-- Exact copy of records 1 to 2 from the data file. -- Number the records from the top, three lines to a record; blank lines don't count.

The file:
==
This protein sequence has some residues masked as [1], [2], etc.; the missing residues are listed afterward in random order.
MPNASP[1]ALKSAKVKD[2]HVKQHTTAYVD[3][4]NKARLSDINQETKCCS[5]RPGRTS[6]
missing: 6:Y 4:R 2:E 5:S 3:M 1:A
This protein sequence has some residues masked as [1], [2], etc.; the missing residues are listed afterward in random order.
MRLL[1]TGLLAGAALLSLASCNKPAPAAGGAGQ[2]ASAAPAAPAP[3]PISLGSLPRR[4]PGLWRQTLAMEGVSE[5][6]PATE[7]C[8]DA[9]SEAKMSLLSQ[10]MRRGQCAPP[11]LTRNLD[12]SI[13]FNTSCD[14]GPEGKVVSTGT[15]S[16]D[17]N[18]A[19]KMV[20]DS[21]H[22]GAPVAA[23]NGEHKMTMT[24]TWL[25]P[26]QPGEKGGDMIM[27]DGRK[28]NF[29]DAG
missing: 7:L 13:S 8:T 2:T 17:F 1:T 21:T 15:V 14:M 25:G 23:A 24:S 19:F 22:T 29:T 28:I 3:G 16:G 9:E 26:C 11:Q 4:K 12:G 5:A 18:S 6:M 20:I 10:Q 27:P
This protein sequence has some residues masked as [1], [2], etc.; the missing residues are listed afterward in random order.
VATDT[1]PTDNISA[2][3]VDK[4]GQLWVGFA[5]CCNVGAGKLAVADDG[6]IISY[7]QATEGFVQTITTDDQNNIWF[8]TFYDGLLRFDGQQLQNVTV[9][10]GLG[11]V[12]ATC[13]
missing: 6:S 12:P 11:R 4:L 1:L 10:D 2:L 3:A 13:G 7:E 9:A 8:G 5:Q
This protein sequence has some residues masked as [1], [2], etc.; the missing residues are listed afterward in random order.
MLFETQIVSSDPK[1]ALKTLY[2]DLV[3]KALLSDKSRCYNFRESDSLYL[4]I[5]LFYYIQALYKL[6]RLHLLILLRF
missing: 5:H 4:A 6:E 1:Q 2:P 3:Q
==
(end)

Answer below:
This protein sequence has some residues masked as [1], [2], etc.; the missing residues are listed afterward in random order.
MPNASP[1]ALKSAKVKD[2]HVKQHTTAYVD[3][4]NKARLSDINQETKCCS[5]RPGRTS[6]
missing: 6:Y 4:R 2:E 5:S 3:M 1:A
This protein sequence has some residues masked as [1], [2], etc.; the missing residues are listed afterward in random order.
MRLL[1]TGLLAGAALLSLASCNKPAPAAGGAGQ[2]ASAAPAAPAP[3]PISLGSLPRR[4]PGLWRQTLAMEGVSE[5][6]PATE[7]C[8]DA[9]SEAKMSLLSQ[10]MRRGQCAPP[11]LTRNLD[12]SI[13]FNTSCD[14]GPEGKVVSTGT[15]S[16]D[17]N[18]A[19]KMV[20]DS[21]H[22]GAPVAA[23]NGEHKMTMT[24]TWL[25]P[26]QPGEKGGDMIM[27]DGRK[28]NF[29]DAG
missing: 7:L 13:S 8:T 2:T 17:F 1:T 21:T 15:V 14:M 25:G 23:A 24:S 19:F 22:T 29:T 28:I 3:G 16:G 9:E 26:C 11:Q 4:K 12:G 5:A 18:S 6:M 20:I 10:Q 27:P